From Mr. Pulp Will Murray’s piece on Femme Fatales to Dwight Fuhro’s personal hunt for the most famous Shadow painting of them all. (Check out that back cover we mentioned earlier.) Each article is informative and well written. We knew nothing about the Shadow short-films until reading Joseph Gibson’s essay. All of this is solid fare for any true fan of the pulps.

Then Art Director John Sies does a magnificent job in laying out the pages and embellishing them with various images and drawings that are fitting to each segment. Some are familiar while others we’d never seen before. Each captures a different facet of the Shadow conveying the sense of mystery and danger he exuded whether on radio or in his own title.

In the end, it has been way too long since we’ve had such a delightful magazine devoted to this amazing character. Kudos to all involved and please, go get Ed Hulse to do a piece on Victor Jory’s Shadow serial. Something this reviewer would love to read.


Monday, August 30, 2021





By B.C. James


376 pgs

Often when reviewing a book we’ve absolutely loved, our most daunting challenge is getting that euphoria to you, dear readers.  “Mjolnir” is one of those books. From cover to cover it is a comedy-fantasy-action adventure and if all those elements blended together do not spell pulp, then we don’t know what does?

The plot is most imaginative. Odin, in dire fear of his own demise when the predicted Ragnarok occurs, banishes all the North Gods out of Asgard to Earth. Here, Thor, Loki, Freya and all the others finds themselves having to take on actual jobs to sustain themselves. Thor becomes a professional football player, Loki a savvy business man and Freya an expensive high class hooker. Quite the come down for the Goddess of Love. Of course Odin’s scheme has its flaws in that Loki still desires to knock off the Allfather and assume his authority and power. To do this he conspires with the other dimensional god, Surt.

Surt’s fee for this assistant is the sacrifice of a female Asgardian goddess. Loki agrees and sets his sights on Freya who has repeatedly spurned in the past. The final key element and the book’s title, is Thor’s powerful hammer, Mjolnir. He’s given it up and Odin believes by possessing it, he can thwart Ragnarok. Thus the book begins and within only a few chapters, a colorful cast of characters battling all over the U.S. in cataclysmic encounters the likes only seen in early Marvel comics.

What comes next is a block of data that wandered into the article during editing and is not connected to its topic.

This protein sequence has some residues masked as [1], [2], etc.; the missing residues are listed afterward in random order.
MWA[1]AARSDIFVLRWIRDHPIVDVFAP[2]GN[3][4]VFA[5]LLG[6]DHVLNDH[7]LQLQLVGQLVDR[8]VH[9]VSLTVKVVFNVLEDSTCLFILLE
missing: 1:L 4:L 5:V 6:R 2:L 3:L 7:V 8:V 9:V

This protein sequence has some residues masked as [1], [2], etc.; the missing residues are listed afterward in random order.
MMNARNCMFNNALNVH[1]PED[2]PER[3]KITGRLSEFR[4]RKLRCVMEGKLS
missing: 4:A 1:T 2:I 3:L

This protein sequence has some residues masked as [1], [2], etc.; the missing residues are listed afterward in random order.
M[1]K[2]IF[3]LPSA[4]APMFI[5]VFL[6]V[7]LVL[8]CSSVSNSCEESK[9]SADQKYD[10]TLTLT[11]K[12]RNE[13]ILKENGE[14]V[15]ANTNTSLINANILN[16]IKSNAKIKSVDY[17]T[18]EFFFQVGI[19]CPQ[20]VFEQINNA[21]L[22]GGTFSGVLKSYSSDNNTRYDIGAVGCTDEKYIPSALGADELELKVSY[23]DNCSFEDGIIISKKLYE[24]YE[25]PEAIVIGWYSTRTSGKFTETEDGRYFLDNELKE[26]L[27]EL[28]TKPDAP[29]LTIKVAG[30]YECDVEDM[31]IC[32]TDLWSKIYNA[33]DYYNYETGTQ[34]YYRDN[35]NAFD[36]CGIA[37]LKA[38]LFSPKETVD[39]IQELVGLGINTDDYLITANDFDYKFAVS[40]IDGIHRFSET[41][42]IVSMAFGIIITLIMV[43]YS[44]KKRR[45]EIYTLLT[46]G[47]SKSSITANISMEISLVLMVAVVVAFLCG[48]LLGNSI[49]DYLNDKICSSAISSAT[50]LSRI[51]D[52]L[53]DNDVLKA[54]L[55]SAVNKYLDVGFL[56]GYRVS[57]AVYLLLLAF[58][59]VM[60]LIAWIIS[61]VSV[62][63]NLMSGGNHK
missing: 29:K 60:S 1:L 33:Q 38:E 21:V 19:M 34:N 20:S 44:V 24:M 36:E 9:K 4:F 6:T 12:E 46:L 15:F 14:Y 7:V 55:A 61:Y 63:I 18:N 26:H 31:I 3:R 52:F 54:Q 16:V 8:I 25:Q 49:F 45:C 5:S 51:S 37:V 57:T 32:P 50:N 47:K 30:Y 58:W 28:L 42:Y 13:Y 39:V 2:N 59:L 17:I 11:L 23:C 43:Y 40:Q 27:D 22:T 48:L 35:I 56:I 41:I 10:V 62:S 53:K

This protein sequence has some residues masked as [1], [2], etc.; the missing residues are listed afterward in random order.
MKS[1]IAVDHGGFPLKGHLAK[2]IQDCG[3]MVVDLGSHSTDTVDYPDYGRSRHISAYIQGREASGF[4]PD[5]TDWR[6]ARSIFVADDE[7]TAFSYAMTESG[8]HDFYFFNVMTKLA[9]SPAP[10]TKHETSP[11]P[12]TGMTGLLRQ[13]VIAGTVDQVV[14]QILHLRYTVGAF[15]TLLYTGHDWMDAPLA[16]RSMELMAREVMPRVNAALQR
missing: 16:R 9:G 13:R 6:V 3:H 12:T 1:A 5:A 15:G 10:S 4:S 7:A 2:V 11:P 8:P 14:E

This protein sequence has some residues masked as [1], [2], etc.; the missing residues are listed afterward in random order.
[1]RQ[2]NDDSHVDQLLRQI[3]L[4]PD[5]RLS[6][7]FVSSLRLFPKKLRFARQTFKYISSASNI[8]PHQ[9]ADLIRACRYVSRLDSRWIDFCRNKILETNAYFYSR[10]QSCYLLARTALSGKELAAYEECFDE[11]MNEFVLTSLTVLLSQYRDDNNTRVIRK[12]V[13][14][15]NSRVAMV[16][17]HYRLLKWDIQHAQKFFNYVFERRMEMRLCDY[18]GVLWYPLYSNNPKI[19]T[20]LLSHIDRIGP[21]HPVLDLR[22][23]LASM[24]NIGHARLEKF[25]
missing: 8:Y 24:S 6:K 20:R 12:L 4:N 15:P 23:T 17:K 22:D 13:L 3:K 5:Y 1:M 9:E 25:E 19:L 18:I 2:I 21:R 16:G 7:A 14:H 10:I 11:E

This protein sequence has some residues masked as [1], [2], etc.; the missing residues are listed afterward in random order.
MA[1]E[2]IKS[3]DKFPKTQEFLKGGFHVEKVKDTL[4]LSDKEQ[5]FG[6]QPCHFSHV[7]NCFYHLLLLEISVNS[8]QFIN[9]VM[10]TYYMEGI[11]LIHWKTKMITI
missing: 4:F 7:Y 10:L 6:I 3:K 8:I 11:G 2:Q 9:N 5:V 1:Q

B.C. James is a marvelous craftsman and his satirical wit is evident in every scene and line of dialog. So much that one has to wonder from magic elixir is he drinking. “Mjolnir” is a winner you really don’t want to miss. Don’t saw we didn’t tell you.



Wednesday, August 11, 2021




A Trash ‘N’ Treasures Mystery

By Barbara Allan

Guest Reviewer -Valerie Fortier

Severn House

194 pgs

Ron isn’t into Cozy mysteries and when this one arrived in the mail, he dropped it on my desk top with the suggestion I give it a go. Months later it’s still sitting there and I decided to give it a try. As a Mom myself, I totally get the mother-daughter dynamics. Sometimes they gel, other times they are nothing but oil and water.

I would recommend you take time to meet Vivian and Brandy. The mother-daughter team that never misses a chance to inject humor and fun while investigating a new mystery. I really enjoyed the book; especially the great twist at the end in regards to who done it. Just when you think you’ve got it solved, there’s more to be revealed.

The book offers up a truly wonderful cast of characters to “cozy” up by the fire and share some time with.

Final note – This is the start and end of my reviewing career. Thanks, Ron.

Wednesday, August 04, 2021




Killer Sharks in Men’s Adventure Magazines

Edited by Robert Deis & Wyatt Doyle

# new texture

192 pgs

With apologies to Peter Benchley, just when you thought it was safe go back into the Mam’s pulp library comes “Maneaters.” This is a collection of sixteen over-the-top tales of deadly shark encounters as offered in various Men’s Adventure Magazines during the 1960s, to include two wonderful cover photo and illustrations galleries. In all, these stories exemplify the horror thrills associated with these deadly sea predators and each entry provides more than enough blood and guts gore to engender some truly colorful nightmares and keep one from ever venturing out into the sea ever again.

Now we’ve all come to expect this kind of exploitive excellent from Deis and Doyle, but what elevates “Maneater” a notch above their previous titles is the afterwards provided by actual marine biologists who wonderfully debunk the various myths associated with sharks while at the same time offering factual data about these incredible fear inducing creatures.

“Maneaters” is a one kind of book that both applauds the imagination of Mams writers while at the same time demonstrating the dangers such fiction inspired. Today many species of shark are on endangered lists threatening to irrevocably upside the natural ecosystems of oceans around the world. A tip of the fedora to Deis and Doyle for both a fun read and a much needed warning that we must protect these magnificent beast from total extinction. Now that would be a real horror.